More on this and the transit governance recommendations tomorrow.

Anyone want to speculate on whether this proposal has been reviewed and approved by Representative Hamos?


Anonymous said...

Ok Moderator--over time, you've moved towards clarity of logic..especially on this post. It wasn't so with the earlier posts. So...no more cryptic comments and maybe not so much sarcasm ..here goes, in abbreviated form:

1) In economic terms, Metra's radial system is primarily a means of keeping down labor costs for the downtown labor markets at the destination, due to the alternative costs of driving and parking, etc. In this context, the benefit accrues to the downtown real estate market as a direct subsidy to supply "cheaper" labor for a given use of the land.

2) At the origins (many) along the radial system, proximity to the Metra Rail transit system results in a 5 to 10 percent value premium on the private housing markets, and that benefit accrues to the residential real estate markets and the owners of the land within 1/2 mile of a station-- generally. (BTW who has large interests in both the downtown office and the suburban TOD markets?)

3) The marginal costs of these subsidies are born by the payers of sales tax and the purchasers of transit fares.

4) The secondary value on the land at the lone destination and the many origins, accrues to the county in which the real estate taxes are collected.

5) Downtown real estate is proportionately undervalued or reassessed thanks to the Cook County Appeals system.

6) None of that value on the land is captured from any of the current or proposed Rail Transit Investments and no one dares to suggest it. To the contrary, CM2020 seeks to further sweeten the deal with direct RTA funds for development naively know as "TOD" but more appropriately, "DOT".

7) Any wonder the fascination with expensive rail projects when bus does all the work?

8) Any idea what a proximity value capture tax (say 1/2% on residential and 1% on all others) on assessed valuations in the 6 county region would generate? WOW

9) Most ironic-- people and politicians have been duped into paying, protecting and committing to a regional/political transit funding struggle when in fact it is something altogether different.

10)Is it about the transit or is it about the money?

Anonymous said...

As the transit bosses and their confederates ratchet up the lobbying campaign in their latest and biggest ever raid on the public fisc, I am reminded of comments by former Metra Board Chairman Jeff "bump and thump" Ladd several years ago in the midst of a executive pay/bonus kerfuffle at Metra.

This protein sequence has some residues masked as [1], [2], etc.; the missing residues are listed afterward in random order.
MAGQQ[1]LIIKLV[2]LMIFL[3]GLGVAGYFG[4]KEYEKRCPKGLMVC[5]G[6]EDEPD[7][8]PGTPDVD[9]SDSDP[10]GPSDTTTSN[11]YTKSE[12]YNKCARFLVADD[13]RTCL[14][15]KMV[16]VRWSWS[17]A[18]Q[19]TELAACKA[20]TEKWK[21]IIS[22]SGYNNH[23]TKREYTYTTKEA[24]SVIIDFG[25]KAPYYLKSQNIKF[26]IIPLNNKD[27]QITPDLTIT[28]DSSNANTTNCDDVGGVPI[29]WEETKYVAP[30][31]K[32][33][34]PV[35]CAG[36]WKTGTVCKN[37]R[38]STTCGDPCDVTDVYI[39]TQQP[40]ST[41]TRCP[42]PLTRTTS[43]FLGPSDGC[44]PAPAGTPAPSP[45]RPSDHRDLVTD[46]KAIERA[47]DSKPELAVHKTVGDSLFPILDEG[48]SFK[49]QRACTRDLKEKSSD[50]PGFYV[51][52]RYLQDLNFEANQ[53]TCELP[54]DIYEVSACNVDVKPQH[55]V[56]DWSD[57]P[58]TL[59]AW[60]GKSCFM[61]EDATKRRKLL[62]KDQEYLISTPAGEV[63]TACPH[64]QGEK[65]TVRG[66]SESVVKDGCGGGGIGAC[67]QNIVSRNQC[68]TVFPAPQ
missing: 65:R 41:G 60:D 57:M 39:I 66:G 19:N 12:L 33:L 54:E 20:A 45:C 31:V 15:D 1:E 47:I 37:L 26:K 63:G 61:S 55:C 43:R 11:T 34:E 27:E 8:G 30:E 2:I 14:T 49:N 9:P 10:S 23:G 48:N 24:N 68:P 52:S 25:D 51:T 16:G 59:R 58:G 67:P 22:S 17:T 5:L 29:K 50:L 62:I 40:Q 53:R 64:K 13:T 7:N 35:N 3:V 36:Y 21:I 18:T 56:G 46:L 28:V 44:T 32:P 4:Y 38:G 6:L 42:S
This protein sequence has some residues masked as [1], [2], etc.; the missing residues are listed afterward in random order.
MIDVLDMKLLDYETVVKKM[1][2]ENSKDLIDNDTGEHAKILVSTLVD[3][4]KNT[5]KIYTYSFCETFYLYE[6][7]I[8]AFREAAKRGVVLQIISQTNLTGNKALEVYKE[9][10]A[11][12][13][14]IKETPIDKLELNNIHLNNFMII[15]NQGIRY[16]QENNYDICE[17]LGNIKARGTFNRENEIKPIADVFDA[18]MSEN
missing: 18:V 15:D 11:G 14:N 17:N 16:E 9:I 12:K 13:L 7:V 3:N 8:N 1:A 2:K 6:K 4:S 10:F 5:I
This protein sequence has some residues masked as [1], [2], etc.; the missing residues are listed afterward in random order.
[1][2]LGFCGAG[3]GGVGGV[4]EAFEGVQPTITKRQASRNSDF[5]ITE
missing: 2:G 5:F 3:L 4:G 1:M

Defending the bonuses, Ladd is quoted in the press as follows: "[Giving bonuses] is commonplace in provate industry. It may be exceptional in government, but we always try to run Metra as a business rather than a government agency". (Chicago Sun-TImes, December 3, 2004).

What kind of business receives half of its operating expenses and nearly all of its capital expenses from the public fisc? If Metra is really serious about operating as a business, perhaps it ought to start raising its commutation fares to more closely approximate the true cost of its product. RIght now, Metra and the other transit agencies are selling their product in the marketplace at below the cost of production - a practice known in business as dumping. Similarly, maybe Metra can go to the private capital markets to obtain financing for its ambitious expansion plans..

Ladd is long gone, but the point is these transit guys need a civics lesson about what they are - public servants; who they work for - government agencies; and who they are responsible to - taxpayers.

Anonymous said...

Not surprising that a business group advocated mostly consumer taxes. I wonder what their position is on the Governor's view that the gross receipts tax apparently should pay for this (as well as health care and schools).

Anonymous said...

Everyone reading this blog should weigh in on the comments section of this blog.

Moderator said...

Commentator #4--

Your link is a hoot! Thanks for the chuckle.

But shouldn't we all focus on public transit issues and not idle speculation on the identity of Moderator?

After all, what would transit afficionados do if they knew that identity? Offer Moderator an autographed copy of the 1984 RTA Universal Farecard Implementation Plan? Pull out the tar and feathers?

Justin said...

Commentator #1: you make some great points. I agree that accessibility gains from rail are often capitalized into real estate markets, and that this makes reliance solely on a sales tax to funding transit questionable. But I'd also say that transit creates other value besides what is captured in land prices.

I'm curious: how would you respond to the argument that the Loop deserves/needs transit service because of the positive externalities associated with urban agglomeration? Or that it is impractical to serve the intensity of activity in the Loop with cars? Some would argue that this is the reason cities exist.